Problem Solving Forum

August 17 - August 22, 2010

What are the significant differences in performance between an inorganic zinc primer (ethyl silicate) and an organic zinc primer (epoxy), given the same application and exposure conditions?

Selected Answers

From Vyacheslav Volosiuk of Polymerprotection Ltd. on March 10, 2011:

     The Michigan DOT has b more

     The Michigan DOT has been the most influential proponent of multi-coat shop systems. In the early 1980s, the Michigan DOT began requiring their three-coat system of inorganic zinc/epoxy/polyurethane to be applied in a controlled shop environment. This lead to handling-damage problems associated with fabricators’, haulers’ and erectors’ unfamiliarity with handling finish-painted steel and topcoated inorganic zinc that could be dry to the touch but not necessarily cured hard. The remedy for excessive handling damage selected by Michigan was to change the paint system to epoxy zinc rich/ epoxy/polyurethane. This system is more resistant to handling damage and is not likely to be applied too quickly. Michigan’s decision to change from the inorganic zinc primer to the organic zinc primer was based on similar results of accelerated laboratory corrosion testing of both systems. The fallacy here is that the inorganic zinc-primed steel provides substantially improved corrosion resistance when it is allowed to weather two months or more before topcoating. This condition was not present for the accelerated test panels where each coat was applied back-to-back in the laboratory. This difference in inorganic zinc system performance is well documented by NASA and some coating suppliers. This change in coating procedure has had profound effects on costs of fabricated steel. In order to achieve a Class B surface for slip-critical connections, faying surfaces are primed with inorganic zinc. These surfaces must dry and then be masked from application of the coating system. This effectively adds a fourth coat in the shop and then requires additional field coating of the connection plates and fasteners, normally done during final paint touch-up. Field touch- up should not require spot blasting and full system application but rather, a spot prime of epoxy mastic or similar high-performance surface-tolerant product, followed by a spot application of the finish coat.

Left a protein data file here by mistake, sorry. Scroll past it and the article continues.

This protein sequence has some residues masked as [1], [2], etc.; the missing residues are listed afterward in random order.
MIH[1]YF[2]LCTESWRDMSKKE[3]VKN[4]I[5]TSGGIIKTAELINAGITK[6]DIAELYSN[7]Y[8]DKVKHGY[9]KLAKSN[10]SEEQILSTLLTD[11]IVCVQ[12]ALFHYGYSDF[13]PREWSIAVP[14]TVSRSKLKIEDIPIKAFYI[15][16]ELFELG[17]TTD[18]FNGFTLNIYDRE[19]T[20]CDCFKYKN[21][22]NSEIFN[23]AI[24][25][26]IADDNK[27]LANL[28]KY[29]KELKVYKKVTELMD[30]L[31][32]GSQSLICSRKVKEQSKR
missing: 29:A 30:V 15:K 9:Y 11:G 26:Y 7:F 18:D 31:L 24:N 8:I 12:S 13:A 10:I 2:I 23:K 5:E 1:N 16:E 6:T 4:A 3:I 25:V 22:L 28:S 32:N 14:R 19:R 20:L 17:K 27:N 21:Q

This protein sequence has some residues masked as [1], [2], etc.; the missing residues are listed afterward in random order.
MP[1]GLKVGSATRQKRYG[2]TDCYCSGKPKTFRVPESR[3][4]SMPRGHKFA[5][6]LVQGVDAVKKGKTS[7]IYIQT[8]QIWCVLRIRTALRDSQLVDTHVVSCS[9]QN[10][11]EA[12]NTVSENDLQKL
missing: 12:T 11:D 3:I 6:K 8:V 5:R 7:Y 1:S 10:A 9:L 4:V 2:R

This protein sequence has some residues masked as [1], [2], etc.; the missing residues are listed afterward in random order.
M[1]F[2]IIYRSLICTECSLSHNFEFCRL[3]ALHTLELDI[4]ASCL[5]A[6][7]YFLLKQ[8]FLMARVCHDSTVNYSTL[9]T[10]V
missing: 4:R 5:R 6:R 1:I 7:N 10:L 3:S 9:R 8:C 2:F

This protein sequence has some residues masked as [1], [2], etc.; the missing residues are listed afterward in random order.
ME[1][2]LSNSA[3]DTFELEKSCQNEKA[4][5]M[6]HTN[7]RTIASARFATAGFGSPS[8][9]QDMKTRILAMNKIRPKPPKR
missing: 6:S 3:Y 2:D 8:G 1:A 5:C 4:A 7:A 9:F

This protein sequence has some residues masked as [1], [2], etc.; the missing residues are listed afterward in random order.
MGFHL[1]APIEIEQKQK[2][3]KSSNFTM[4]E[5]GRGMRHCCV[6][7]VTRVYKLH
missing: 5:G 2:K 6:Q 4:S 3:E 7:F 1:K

A glossy polyurethane finish can be difficult to tie in uniformly and invariably will not look as good as its full-coat application. The quality of the field-applied topcoats over the inorganic zinc has little bearing on the long-term corrosion resistance of the system. Providing for their application in a better painting environment while eliminating the weathering of the inorganic zinc primer, or replacing it with an organic zinc primer, results in lower corrosion resistance. The most important coating, the inorganic zinc primer is still best applied in a controlled shop environment. It is damage- resistant, has a Class B surface rating for slip-critical connections, maintains its corrosion protection for many years and does not have a finite recoat “window.” Many states have adopted the Michigan system in their new bridge construction specifications. This is understandable because Michigan had, and perhaps still has, the most comprehensive testing program for evaluating performance of coating systems in the development of their qualified systems list. The Michigan DOT materials laboratory has done a great service to our industry with its technical findings. Invariably, there are circumstances where finish coating in the fabrication shop is prudent. It is important, however, to balance the costs and benefits of this approach and understand the history of this practice before making a wholesale policy decision. In summary, with a multi-coat shop system, corrosion resistance is reduced from that of a shop-applied inorganic zinc/field-applied topcoat system; fabrication costs are increased substantially; field coating costs are not completely eliminated because of the need for touch-up; and aesthetics may be compromised because of the difficulty in blending and matching glossy topcoats during field touch-up.

From richard d souza of stoncor middle east llc on August 24, 2010:
The greatest difference between IOZ and epoxy zinc more

From Marco Antonio Alvarado Meneses of Sherwin Williams Perú on August 23, 2010:
According to SSPC Paint 20, zinc rich coatings can more

From Adam Backhaut of Diamond Vogel Paints on August 18, 2010:
Epoxies, by nature, have a slower (cross-link more

From remko tas of Futuro SRL on August 17, 2010:
Ethyl silicate zinc-rich can handle higher tempera more

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Tagged categories: Zinc-rich (inorganic); Zinc-rich (organic)